U.S. job growth seen accelerating; strong annual wage gain expected

U.S. job growth seen accelerating; strong annual wage gain expected

U.S. job growth seen accelerating; strong annual wage gain expected

US job growth rebounded sharply in October and wages recorded their largest annual gain in 9-1/2 years, pointing to further labour market tightening that could encourage the Federal Reserve to raise interest rates again in December.

The country's jobless rate hit a near half-century low in September.

USA employers added more people than expected to their payrolls in October as wages grew at their fastest pace since April 2009, according to the jobs report released Friday by the Bureau of Labor Statistics. An estimated 711,000 people joined the labor force last month.

The influx of new job-seekers lifted the proportion of Americans with jobs to the highest level since January 2009.

But overall, economists say wage growth, particularly over the past three months, is a positive sign that employers are starting to pay more to attract workers in a tightening labor market.

The resulting strength in customer demand has led companies to steadily add workers.

The jobs news will nearly certainly overwhelm another piece of economic news released Friday - the trade deficit in goods and services, which widened in September as imports rose more than exports.

"Tax relief is helping our economy grow and Iowans are keeping more of their hard-earned money", Rep. David Young, R-Iowa, who is in one of the most competitive House races in the country against Democrat Cindy Axne, tweeted Friday after the jobs numbers came out.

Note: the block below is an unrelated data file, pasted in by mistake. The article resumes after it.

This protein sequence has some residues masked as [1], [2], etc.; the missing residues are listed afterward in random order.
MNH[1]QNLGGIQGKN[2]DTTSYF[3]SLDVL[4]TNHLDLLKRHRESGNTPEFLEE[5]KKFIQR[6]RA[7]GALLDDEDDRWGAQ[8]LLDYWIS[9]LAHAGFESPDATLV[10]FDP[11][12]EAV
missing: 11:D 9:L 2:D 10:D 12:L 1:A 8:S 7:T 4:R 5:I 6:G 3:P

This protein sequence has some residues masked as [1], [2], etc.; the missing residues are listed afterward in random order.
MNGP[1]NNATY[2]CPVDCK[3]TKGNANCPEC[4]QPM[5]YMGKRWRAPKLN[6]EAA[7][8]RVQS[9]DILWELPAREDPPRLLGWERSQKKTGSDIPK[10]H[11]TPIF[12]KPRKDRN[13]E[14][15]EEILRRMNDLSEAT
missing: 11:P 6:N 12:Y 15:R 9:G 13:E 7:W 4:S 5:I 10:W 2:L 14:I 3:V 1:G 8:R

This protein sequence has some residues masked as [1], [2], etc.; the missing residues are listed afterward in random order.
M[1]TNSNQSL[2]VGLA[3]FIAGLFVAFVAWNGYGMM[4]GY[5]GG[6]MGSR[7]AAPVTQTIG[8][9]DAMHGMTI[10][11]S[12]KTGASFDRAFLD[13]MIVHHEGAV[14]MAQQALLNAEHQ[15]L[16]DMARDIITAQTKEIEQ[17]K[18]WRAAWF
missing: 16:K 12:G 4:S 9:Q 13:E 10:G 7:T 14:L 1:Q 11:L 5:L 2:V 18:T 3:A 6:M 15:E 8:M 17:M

The jobs report should bolster the Trump administration's talking point on the economy ahead of next week's midterm elections and cement expectations that the Federal Reserve will raise interest rates at its meeting in December. All levels of government added 4,000 jobs from public payrolls last month. The Fed is expected to raise rates for a fourth time this year in December, and economists expect at least two further increase next year. Average monthly hiring this year is above the pace of 2017. Professional and business services 35,000.

Hiring spanned all sectors. Construction expanded by 30,000 roles, almost half of which focus on residential homes. Retail payrolls rose by only 2,400, likely restrained by layoffs related to Steinhoff's Mattress Firm bankruptcy as well as some store closures by Sears Holdings Corp (SHLDQ.PK). "I know what kind of work it takes to earn more money, and it's really paying off". October marked the first time since the recession ended more than nine years ago that the closely watched pay gauge rose better than 3% from a year earlier. That growth followed a 4.2 percent annual pace in the April-June quarter.

"The economy peaked in the second quarter of this year and has been slowing for four to five months", said David Kotok, chair of Cumberland Advisors. Higher tariffs on Chinese imports have raised costs for many manufacturers.

The labor force participation rate also ticked up in October to 62.9%, a 0.2% increase from September. There are also signs that pay hikes are taking hold more firmly: Amazon.com Inc. just raised its minimum hourly wage to $15 for USA employees. The Standard & Poor's 500 index dropped 6.9 percent in October, the biggest decline in seven years.

There is some concern that higher wages might fuel inflation if companies turn around and increase prices for consumers.

So far, though, inflation remains in check. Both hourly and weekly earnings are rising faster than inflation, which rose by 2.0 percent using the Personal Consumption Expenses (PCE)-the Federal Reserve's preferred measure, because it is so broad-in the most recent data from September.

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